Smallville and Satanic Conterfeiting

Most all of my favorite shows have come and gone – usually very quickly. The Unit – gone. Defying Gravity – gone. The longest-running of my favorite shows was Smallville, which just ended its tenth and final season Friday night. It was awesome and reminded me of the truth that is so clear in Revelation – Satan mimics, poorly, God and his ways. 

The main villain this season has been the sinister Darkseid. He’s not a typical supervillain – not a Lex or a ToyMaker or Mantis. He’s darker, more evil, more supernatural. He isn’t bent on money or power, but on corrupting humanity, destroying souls and eventually bringing Apokolips – his home planet that will destroy earth.

Interestingly, the finale was filled with biblical language and images – destroying the soul, Savior, Rapture (those who turned evil and followed Darkseid would be raptured away), light and darkness. There was even an unholy Trinity of Granny Goodness, Desaad, and Godfrey and a resurrection of Lionel Luther, now quickened by Darkseid – oh, and of Lex Luthor now powered by Lionel’s exhumed heart.

Good TV, but not that original. See the book of Revelation for a lot of the same stuff.

Satan mimics, counterfeits, God’s work. The list of counterfeitting activities exposed in the book of Revelation is long (I’m indebted to Vern Poythress and his commentary The Returning King: A Guide to the Book of Revelation for putting this major theme on display for me). Here’s a short list: – Satan (the Dragon) creates/calls forth the Beast, which by John’s description is an almost exactly replica of the Dragon (compare 12:3ff and 13:1ff).

What’s going on here? Satan is mimicking God, creating in his grotesque image. – The Beast becomes a ‘son’ of the Dragon, a counterfeit Christ. – Satan also counterfeits the person and work of the Spirit through the person and ministry (false, obviously) of the False Prophet (identified in 16:13) who performs miracles (13:13), promotes worship of the Beast and exercises all authority on behalf of the Beast (13:12). Again, poor counterfeits. Whereas the Holy Spirit guides us into the truth (John 16:13), the False Prophet deceives (Rev. 13:14). – These three together form an unholy, counterfeit trinity. – Poythress really does a good job explicating how the Beast mimics Christ:

The Beast has ten crowns on his horns (13:1). In Rev. 19:12 Christ has “many crowns” on his head. The Beast has “blasphemous names” (13:1). Christ has worthy names (19:12, 13, 16). The Beast has great power (13:2). Christ has divine power and authority (12:5, 10). The Beast experiences a counterfeit resurrection. It seemed to have “a fatal wound,” but the wound was healed (13:3). The counterfeit character of the Beast is clear in this feature. The Beast did not actually die and come to life again. He did not experience an actual resurrection. But he had a wound that one would think should have led to his death. His recovery was marvelous and astonishing, so astonishing that it was a big factor in leading people to follow him. Just as the resurrection of Christ is the chief event that astonishes people and draws them to follow Christ (John 12:32), so here this counterfeit miracle, a counterfeit resurrection, leads to following the Beast. The Beast receives worship (13:4); Christ receives worship (5:8-10). The worshipers offer a song of praise to the Beast, “Who is like the beast? Who can make war against him?” (13:4). This song blasphemously counterfeits the song offered to God at the exodus, “Who among the gods is like you, O Lord? Who is like you—majestic in holiness, awesome in glory, working wonders?” (Exod. 15:11). The Beast has a seal that is put on his followers (13:16). In parallel fashion Christ seals his followers with the seal of his name on their foreheads (14:1). At the last day people from all nations will worship Christ (5:9), and he will exercise his authority over all. Meanwhile, the Beast “was given authority over every tribe, people, language, and nation” (13:7).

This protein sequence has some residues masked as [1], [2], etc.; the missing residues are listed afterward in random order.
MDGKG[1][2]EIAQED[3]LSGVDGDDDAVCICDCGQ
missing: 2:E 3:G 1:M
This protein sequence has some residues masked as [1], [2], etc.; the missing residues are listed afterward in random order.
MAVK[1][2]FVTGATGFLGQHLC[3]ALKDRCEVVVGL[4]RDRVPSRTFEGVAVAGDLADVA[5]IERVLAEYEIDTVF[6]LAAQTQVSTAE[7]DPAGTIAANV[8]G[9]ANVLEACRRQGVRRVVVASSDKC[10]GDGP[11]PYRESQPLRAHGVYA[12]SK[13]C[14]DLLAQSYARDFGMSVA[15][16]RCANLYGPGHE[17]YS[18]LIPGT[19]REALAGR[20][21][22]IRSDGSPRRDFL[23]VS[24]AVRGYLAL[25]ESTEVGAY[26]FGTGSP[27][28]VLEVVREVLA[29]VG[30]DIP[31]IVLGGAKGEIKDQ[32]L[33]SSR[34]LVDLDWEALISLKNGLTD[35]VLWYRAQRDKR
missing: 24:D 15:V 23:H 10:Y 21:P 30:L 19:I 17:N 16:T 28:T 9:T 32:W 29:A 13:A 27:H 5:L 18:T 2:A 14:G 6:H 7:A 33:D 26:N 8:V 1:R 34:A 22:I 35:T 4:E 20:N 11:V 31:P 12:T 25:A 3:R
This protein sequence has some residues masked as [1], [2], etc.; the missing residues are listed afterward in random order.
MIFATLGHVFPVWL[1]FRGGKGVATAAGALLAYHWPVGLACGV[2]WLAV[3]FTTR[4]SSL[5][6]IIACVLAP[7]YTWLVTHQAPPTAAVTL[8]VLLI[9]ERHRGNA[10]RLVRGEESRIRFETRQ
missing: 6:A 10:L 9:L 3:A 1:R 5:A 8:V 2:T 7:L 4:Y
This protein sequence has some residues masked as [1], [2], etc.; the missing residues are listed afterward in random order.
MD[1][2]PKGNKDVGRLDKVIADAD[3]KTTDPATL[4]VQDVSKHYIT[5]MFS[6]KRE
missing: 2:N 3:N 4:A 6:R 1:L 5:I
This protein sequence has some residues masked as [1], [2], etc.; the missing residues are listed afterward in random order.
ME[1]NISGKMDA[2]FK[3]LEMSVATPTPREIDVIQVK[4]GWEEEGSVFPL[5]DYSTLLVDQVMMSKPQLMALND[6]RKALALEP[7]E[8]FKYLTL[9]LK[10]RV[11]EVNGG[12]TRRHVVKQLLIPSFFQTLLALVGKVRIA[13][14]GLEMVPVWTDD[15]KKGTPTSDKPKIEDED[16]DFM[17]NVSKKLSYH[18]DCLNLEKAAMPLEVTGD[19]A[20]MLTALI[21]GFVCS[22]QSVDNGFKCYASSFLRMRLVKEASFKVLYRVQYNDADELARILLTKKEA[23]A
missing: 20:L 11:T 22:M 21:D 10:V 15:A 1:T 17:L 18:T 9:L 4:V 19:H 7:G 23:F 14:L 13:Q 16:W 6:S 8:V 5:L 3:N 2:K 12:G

– Lastly, at least for this post, Satan counterfeits God’s people. In Revelation and elsewhere, the church is portrayed as Christ’s bride, pure and holy. The counterfeit image of the bride is the prostitute of Rev. 17-18. Satan’s whore is impure and unholy, corrupt and immoral, representing his false worshipers. I’ll allow Poythress to bring it home with some good application:

The fact that Satan engages in counterfeiting helps us to understand and prepare for the spiritual war. Counterfeiting implies both danger and hope. The danger lies in the fact that Satan may fool people. The counterfeit is close enough to the truth to suck people into its grip.

But hope lies in the fact that Satan and his cohorts will surely be defeated. In fact, their defeat is implied in the facts about who they are. Satan aspires to be god. But he cannot succeed. He is not the creator or originator, but only an imitator. He is constantly dependent on God. Similarly, the Beast is bestial, subhuman, and his kingdom must submit to the kingdom of the Man, the last Adam.

Revelation also gives us a key for escaping Satan’s deceit. Though Satan continues to deceive the world, Revelation unmasks his devices in order to arm us to resist him. The world is in awe of the Beast and willingly worships him (13:3-4, 7). But when our eyes are enlightened by Revelation, we see how hideous he is. We may still be tempted to fear him because he looks so powerful. But, having seen him for what he is, can we honestly want to have him as our master?